ATLANTA -- The Braves added to their flexibility on the international market on Monday, when they traded Minor League reliever Aaron Kurcz to the A's in exchange for the 113th international bonus pool slot, which is valued at $167,000.
With this trade, the Braves were permitted to sign Juan Morales, a 16-year-old shortstop from Venezuela, without being restricted from signing a significant international prospect next year because of the penalties that are attached to exceeding the allotted international bonus pool.
The Braves have added approximately $1.3 million to their international bonus pool with the five slots they have gained via four trades completed dating back to Thursday. These moves allowed them to sign this year's top targets -- Derian Cruz, Cristian Pache and Morales -- without being significantly restricted within the international market next year, when they are expected to once again be very aggressive
Cruz ($2 million signing bonus) and Pache ($1.4 million) signed with the Braves on Friday. MLB.com's Jesse Sanchez reported Morales signed for $450,000.
Teams that exceed the pools by zero to 5 percent have to pay 100 percent tax, and teams that exceed the pools by five to 10 percent are not allowed to sign a player for more than $500,000 during the next signing period. They also have to pay a 100 percent tax on the pool overage. Teams that exceed the pools by 10 to 15 percent are not allowed to sign a player for more than $300,000 during the next signing period, and have to pay a 100 percent tax on the pool overage.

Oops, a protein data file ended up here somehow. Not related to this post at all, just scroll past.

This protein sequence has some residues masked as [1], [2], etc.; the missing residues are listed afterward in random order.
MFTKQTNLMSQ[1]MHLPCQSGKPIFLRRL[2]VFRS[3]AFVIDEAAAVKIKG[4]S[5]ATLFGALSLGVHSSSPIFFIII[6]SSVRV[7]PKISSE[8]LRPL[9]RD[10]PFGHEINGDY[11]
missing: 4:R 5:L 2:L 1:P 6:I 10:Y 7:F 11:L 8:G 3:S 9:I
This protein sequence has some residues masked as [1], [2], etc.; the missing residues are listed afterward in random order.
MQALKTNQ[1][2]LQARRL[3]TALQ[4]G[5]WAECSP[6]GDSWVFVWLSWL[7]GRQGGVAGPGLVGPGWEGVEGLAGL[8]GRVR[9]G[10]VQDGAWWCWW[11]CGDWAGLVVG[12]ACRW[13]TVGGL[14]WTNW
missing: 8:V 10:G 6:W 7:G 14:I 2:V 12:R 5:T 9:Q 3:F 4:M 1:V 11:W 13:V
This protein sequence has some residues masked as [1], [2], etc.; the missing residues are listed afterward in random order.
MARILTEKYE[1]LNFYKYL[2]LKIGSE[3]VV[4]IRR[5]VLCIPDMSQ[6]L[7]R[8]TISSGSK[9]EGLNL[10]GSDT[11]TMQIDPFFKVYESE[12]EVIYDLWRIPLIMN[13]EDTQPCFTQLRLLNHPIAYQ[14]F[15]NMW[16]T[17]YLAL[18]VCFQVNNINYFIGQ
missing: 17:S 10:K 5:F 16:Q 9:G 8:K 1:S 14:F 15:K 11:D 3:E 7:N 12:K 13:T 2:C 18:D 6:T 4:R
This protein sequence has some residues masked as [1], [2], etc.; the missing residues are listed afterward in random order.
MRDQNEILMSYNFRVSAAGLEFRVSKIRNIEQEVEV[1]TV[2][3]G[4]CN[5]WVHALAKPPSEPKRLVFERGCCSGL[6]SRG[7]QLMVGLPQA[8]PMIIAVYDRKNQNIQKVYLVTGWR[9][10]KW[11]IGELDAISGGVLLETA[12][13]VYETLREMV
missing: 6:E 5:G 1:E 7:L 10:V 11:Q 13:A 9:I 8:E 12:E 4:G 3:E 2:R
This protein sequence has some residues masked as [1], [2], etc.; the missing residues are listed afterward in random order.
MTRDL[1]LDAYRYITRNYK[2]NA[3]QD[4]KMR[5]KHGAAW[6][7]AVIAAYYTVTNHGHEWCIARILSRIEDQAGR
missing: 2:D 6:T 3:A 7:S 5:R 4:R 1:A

In the most severe penalty, teams that exceed the pool by 15 percent or more are not allowed to sign a player for more than $300,000 during the next two signing periods, in addition to paying a 100 percent tax on the pool overage.
The Braves acquired Kurcz from the Red Sox in exchange for Anthony Varvaro this past offseason. Kurcz posted a 3.27 ERA, while recording 38 strikeouts and issuing 21 walks over 33 innings for Triple-A Gwinnett this season. Opponents hit .232 and compiled a .345 on-base percentage against him.
Mark Bowman is a reporter for MLB.com. This story was not subject to the approval of Major League Baseball or its clubs.